Trip Start Sep 02, 2006
28Trip End Sep 27, 2006
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The further north we got the ice turned into a frosty coating and then into a light dusting of snow and finally turning into a rather thick covering of snow in some places (heavy snow in September should hopefully convey just how cold it was, currently about 3 degrees C). We reached the furthest north that we were due to go, Inari. A small town built on the edge of the largest lake in Finland with over 100 islands and 1000 km of shoreline. The water was very calm, even though there was a fairly nippy breeze coming in. The town however was not up to much, so we headed on after a few minutes wander and break.
From here our journey headed south, not far outside of Inari was a museum signposted at the side of the road. We began to head up before being confronted with a 25% gradient sign. Realising that the museum was on the top of a rather steep hill made the journey even more worthwhile. When we reached the top and took our pick of spaces in the empty car park we hopped out and had a small snowball fight as there was a good few inches of snow lying around the carpark. The museum was all open air and was showcasing the various vehicles and methods of transport used through the ages, especially when everything gets frozen over from the end of October. We wandered into the building at the end of the museum to be presented with a wonderful panorama overlooking Lake Inari. At the top, out on the terrace, there was a sign informing us that we were less than 30 miles from Russia and 260 miles from Nordkapp the furthest north part of Europe. All this whilst being over 700 miles away from Helsinki in south Finland.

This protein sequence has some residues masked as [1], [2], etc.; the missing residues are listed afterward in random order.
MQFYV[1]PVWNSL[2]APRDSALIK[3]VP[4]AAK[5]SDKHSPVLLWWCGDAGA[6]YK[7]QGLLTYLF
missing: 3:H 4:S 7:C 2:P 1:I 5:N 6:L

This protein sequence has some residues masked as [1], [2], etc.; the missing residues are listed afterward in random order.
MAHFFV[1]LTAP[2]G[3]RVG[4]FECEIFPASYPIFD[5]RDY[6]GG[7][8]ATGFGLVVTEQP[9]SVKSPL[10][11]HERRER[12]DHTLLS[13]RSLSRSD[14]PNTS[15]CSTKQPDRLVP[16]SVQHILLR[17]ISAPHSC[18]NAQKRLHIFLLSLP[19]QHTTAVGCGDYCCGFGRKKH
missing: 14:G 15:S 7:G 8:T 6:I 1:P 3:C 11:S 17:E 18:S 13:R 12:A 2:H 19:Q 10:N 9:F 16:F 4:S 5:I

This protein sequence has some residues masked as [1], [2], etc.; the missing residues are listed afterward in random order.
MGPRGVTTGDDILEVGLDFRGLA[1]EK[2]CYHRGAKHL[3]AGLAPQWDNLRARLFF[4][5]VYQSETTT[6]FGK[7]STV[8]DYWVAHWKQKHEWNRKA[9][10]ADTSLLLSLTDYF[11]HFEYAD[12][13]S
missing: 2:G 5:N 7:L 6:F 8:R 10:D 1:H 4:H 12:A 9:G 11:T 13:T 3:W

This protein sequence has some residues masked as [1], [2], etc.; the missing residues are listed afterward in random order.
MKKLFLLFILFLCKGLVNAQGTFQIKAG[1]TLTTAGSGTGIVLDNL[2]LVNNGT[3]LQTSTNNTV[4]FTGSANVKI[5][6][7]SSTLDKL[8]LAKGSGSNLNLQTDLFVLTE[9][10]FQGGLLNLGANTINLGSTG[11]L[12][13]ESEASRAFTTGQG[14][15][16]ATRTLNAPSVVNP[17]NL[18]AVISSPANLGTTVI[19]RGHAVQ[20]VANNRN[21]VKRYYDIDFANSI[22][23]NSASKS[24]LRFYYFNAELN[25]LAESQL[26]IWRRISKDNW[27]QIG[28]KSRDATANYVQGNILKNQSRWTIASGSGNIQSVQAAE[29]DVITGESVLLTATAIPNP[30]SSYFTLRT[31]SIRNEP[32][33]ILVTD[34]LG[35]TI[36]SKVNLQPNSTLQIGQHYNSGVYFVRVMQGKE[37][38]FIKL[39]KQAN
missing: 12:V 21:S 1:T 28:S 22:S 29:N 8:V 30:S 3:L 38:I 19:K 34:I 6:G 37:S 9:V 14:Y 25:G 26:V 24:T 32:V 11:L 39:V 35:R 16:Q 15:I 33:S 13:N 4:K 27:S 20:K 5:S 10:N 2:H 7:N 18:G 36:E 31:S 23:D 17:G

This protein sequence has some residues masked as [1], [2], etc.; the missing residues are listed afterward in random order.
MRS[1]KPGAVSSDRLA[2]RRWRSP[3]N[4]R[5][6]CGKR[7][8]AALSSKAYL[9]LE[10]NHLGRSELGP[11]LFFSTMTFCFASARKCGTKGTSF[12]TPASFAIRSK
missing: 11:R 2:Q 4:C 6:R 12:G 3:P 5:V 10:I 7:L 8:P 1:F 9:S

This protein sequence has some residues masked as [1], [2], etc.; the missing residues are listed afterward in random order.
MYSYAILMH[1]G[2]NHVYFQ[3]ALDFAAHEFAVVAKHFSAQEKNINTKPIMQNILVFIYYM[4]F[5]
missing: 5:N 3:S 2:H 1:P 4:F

We popped back into the car and continued a further 10 miles or so to a larger town called Ivalo where we decided to stop for lunch. I had the delight of Sauted Reindeer in a ring of mashed potatoes and lingonberry jam. I have to say that the meat was extremely tasty and very tender with next to no fat at all. Very nice indeed. We took a short walk along the river after the lunch before getting back in the car and driving onto Sodankylä, 100 miles south. The terrain was fairly similar and flat with the same vegetation of pine/silver birch mix and lakes dotted around and about. We drove through Sodankylä apart from a quick petrol stop, just short of 400 miles on the one tank of petrol, we filled up and got on our way. A further 60 miles back to Levi, stopping only at the supermarket to buy in some goods for the evening dinner.
Later in the evening, not long after 2200 we decided to see if we were able to see the Northern Lights again. This time we headed away from the ski slope and into a more foresty part of the village, but we could see a fair amount of stars but no Lights, there was a light scattering of clouds that had been with us for most of the day. We decided to head back up the ski slope anyway just on the off chance, but to no avail. It did seem that there was some clouds blocking the area where we expected the Lights to be and there was only a feint glow behind one cloud. We waited a little longer, but still nothing so we headed back to the cabin and to bed. A long day was in front of us.